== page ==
Historians in Israel claim to have found the first strong evidence that reading and writing were widespread before the sack of Jerusalem, which they say suggests that a large chunk of the Old Testament could have taken shape and been circulated decades before the Jews were taken to Babylon.
Researchers at Tel Aviv University have examined scraps of inscribed pottery, known as ostraca, found in Tel Arad, a fortress on the border, with the kingdom of Edom to the south. The writing itself, dating to about 600BC, is nothing spectacular — requests to take oil, wine and flour out of stockpiles, lists of names and a few broken military commands — but what is extraordinary, they say, is that computer analysis shows that the messages were written by at least six people, from a general to a junior servant.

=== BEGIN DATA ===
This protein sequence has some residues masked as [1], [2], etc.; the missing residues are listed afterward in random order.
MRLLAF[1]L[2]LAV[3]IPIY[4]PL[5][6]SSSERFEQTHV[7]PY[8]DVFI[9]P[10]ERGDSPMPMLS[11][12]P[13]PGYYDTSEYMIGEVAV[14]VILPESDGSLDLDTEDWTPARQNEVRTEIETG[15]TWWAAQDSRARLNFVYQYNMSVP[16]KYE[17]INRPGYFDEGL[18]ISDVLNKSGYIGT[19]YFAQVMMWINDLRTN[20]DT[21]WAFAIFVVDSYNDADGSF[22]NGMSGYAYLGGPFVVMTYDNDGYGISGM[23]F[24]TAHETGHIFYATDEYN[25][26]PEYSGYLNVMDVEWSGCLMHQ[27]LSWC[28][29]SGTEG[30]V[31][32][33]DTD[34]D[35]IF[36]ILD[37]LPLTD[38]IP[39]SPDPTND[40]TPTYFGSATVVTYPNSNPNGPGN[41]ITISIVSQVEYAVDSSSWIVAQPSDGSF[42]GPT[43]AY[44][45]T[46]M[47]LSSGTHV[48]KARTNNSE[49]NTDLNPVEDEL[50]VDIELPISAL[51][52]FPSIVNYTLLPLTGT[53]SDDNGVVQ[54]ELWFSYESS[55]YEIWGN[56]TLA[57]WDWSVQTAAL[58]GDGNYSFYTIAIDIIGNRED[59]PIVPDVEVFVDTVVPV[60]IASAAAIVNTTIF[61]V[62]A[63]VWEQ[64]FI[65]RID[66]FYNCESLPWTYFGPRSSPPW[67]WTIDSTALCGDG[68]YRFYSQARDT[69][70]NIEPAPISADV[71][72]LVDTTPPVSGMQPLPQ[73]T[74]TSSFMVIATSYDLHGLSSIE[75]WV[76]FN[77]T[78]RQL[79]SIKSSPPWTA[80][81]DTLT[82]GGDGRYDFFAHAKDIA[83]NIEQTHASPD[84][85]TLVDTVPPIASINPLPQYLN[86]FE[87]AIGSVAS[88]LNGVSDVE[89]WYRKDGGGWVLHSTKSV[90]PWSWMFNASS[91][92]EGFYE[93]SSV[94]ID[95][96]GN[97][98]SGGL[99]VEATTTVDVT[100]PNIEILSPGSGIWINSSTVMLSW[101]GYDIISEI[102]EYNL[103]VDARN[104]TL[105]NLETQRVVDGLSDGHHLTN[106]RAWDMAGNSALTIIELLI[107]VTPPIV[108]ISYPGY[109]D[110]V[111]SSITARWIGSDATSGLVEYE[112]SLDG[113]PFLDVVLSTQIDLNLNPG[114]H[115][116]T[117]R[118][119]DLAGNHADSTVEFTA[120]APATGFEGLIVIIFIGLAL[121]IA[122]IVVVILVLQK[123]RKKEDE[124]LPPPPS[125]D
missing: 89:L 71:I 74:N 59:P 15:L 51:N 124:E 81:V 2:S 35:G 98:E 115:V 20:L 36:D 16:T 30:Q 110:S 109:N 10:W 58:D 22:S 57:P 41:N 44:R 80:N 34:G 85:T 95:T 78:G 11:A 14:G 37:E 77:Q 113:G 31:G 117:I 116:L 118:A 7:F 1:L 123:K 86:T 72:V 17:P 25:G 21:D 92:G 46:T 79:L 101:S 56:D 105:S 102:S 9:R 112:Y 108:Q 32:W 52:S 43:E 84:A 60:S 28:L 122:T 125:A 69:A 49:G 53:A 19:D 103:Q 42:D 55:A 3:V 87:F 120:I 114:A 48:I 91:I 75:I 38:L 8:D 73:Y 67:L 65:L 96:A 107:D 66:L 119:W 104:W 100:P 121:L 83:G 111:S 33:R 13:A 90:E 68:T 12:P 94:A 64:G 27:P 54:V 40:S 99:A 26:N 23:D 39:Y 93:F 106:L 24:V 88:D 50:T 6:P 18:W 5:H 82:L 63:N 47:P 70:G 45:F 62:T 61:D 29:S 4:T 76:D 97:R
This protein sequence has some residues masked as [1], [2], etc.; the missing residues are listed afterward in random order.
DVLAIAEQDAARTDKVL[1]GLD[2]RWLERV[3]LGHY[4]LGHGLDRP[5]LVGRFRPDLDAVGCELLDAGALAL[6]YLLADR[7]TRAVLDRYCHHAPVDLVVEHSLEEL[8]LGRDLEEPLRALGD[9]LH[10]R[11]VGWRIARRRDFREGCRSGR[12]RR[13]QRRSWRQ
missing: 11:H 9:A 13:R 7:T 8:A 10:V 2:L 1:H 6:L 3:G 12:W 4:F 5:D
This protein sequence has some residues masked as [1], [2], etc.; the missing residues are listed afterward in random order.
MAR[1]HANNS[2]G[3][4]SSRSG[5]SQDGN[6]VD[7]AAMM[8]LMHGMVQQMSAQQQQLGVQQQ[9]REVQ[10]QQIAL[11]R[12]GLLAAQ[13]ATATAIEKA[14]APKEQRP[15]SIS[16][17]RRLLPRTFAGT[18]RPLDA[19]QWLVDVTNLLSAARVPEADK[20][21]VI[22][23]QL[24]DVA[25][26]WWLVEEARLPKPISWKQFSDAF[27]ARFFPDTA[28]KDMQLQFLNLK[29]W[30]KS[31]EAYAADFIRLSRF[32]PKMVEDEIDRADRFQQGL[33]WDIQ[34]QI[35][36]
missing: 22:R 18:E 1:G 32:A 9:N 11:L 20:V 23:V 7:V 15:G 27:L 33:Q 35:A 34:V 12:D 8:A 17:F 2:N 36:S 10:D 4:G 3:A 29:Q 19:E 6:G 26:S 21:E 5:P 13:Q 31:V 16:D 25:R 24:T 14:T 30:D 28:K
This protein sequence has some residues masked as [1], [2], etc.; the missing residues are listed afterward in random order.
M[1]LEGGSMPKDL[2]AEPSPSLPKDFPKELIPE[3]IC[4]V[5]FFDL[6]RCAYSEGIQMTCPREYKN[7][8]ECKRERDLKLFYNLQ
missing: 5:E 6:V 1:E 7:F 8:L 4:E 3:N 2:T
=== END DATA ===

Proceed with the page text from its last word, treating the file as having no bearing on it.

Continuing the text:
This, in turn, means that much of the Bible could have been put together in a brief golden age of literacy that would not exist again in the area for centuries, according to the researchers. This purple patch could include most of the books describing the history of Ancient Israel before the Babylonian devastation of Jerusalem, including Deuteronomy, Joshua, Judges and Kings.